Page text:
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Community and Q&A

I may need to tear out some insulation

user-2423385 | Posted in Energy Efficiency and Durability on

Ok..before I found this site and looked into the proper techniques of insulation I started insulating our basement rim joist/sill plate area because we were working on the house and I was losing tons of heat in this area. I insulated about 30′ of the sill plate area with foil backed 3/4″ JM insulation doubled 1.5″ against the 8×8″ sill beam. I later installed 1.5″ EPS along the top of the rubble foundation but I’m getting ready to add some wall insulation against the rubble wall and build a wall in front of that…but if I have to tear out this foil back insulation I’d rather do it now than later when it’s harder to get to. I’m concerned that condensation may form between the insulation and the wood sill plate and the condensation then prevented from drying to the inside because of the foil backing. Any help would be appreciated. Thanks

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  1. user-2423385 | | #1

    Sorry..this is a rubble foundation 1880 construction in Norther Wisconsin. The foundation is about 2' above grade and 4' below.

  2. GBA Editor
    Martin Holladay | | #2

    For most homes, your insulation approach wouldn't raise any concerns. Here's a link to an article on insulating rim joists: Insulating rim joists.

    In your case, however, there is a small concern arising from the fact that your house probably lacks a capillary break between the foundation wall and the sill beam. (Most modern homes have closed-cell sill seal in this location, and the sill seal acts as a capillary break.)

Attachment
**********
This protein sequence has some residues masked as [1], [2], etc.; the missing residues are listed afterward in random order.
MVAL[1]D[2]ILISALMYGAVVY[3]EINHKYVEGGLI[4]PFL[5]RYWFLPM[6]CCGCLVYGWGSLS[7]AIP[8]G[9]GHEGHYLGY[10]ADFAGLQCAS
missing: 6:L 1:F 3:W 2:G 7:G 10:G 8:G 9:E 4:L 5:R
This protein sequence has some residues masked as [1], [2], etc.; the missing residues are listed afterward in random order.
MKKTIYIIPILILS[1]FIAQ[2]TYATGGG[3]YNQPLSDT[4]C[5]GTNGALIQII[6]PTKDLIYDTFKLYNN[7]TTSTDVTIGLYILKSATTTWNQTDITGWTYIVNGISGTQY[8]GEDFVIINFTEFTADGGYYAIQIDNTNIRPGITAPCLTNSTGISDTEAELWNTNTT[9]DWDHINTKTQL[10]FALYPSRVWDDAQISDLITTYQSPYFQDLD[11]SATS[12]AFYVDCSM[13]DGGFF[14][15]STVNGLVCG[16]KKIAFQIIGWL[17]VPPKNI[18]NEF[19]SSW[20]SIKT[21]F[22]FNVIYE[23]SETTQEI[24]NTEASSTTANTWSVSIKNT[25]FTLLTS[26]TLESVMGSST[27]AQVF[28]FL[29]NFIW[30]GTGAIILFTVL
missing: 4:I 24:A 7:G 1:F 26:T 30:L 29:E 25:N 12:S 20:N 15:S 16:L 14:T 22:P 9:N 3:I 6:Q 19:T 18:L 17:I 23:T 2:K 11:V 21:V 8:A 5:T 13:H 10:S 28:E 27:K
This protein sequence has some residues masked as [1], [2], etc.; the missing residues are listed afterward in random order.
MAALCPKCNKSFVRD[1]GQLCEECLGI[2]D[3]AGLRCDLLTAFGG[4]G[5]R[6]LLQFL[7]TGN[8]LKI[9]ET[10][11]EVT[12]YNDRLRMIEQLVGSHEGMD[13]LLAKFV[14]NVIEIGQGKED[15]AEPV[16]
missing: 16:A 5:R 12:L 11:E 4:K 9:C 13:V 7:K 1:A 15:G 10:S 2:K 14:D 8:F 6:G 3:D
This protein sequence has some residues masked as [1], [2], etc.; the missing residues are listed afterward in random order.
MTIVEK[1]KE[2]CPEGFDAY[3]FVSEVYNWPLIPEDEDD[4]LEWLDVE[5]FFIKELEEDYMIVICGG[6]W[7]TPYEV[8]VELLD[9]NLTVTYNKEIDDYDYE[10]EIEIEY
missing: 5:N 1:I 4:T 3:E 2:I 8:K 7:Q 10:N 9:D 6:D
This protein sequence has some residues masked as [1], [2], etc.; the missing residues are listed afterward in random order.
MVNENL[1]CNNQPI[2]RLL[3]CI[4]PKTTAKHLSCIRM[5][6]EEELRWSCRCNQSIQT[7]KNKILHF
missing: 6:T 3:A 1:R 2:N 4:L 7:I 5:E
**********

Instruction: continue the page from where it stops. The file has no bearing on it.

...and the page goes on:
Because of the lack of a capillary break, your sill beam may be absorbing moisture from the foundation wall. As long as this beam dries out regularly, it can stay sound for decades. If drying is impeded, and the wetting rate exceeds the drying rate, the sill beam can begin to rot.

    Don't panic, though. If your basement is relatively dry, your sill beam may not be at risk. The fact that the wall extends 2 feet above grade is in your favor. If the rubble wall and the lower portions of your wood-framed wall are exposed to sunlight on the exterior (rather than hidden by shady bushes), that also helps.

    One way to address any concerns is to raise the sill beam with a jack so you can slide a capillary break under the sill. A few people have done this, and it isn't as hard as it sounds.

    Another way to handle your concerns is just "watchful waiting." You may have no problems at all.

    I would be in favor of leaving the rim joist insulation just the way it is.

  3. user-5406553 | | #3


    If you're interested in the "all-in" approach to your basement, check this out:

  4. user-2423385 | | #4

    Yes...I looked at that a few times and I've been all in like that on the rest of the house, I may get into that in a few years by digging the basement down and insulating the floor but i would have to step out from the foundation perimeter and then dig down as I wouldn't want to chance a stone wall crumbling, even though I doubt they could move easily as they have been there for 135 years and are almost two feet thick. I'm staying clear of the whole spray foam thing as it's so cost prohibitive and I'd still have to build the walls around the interior if they are going to be useful. Thanks much

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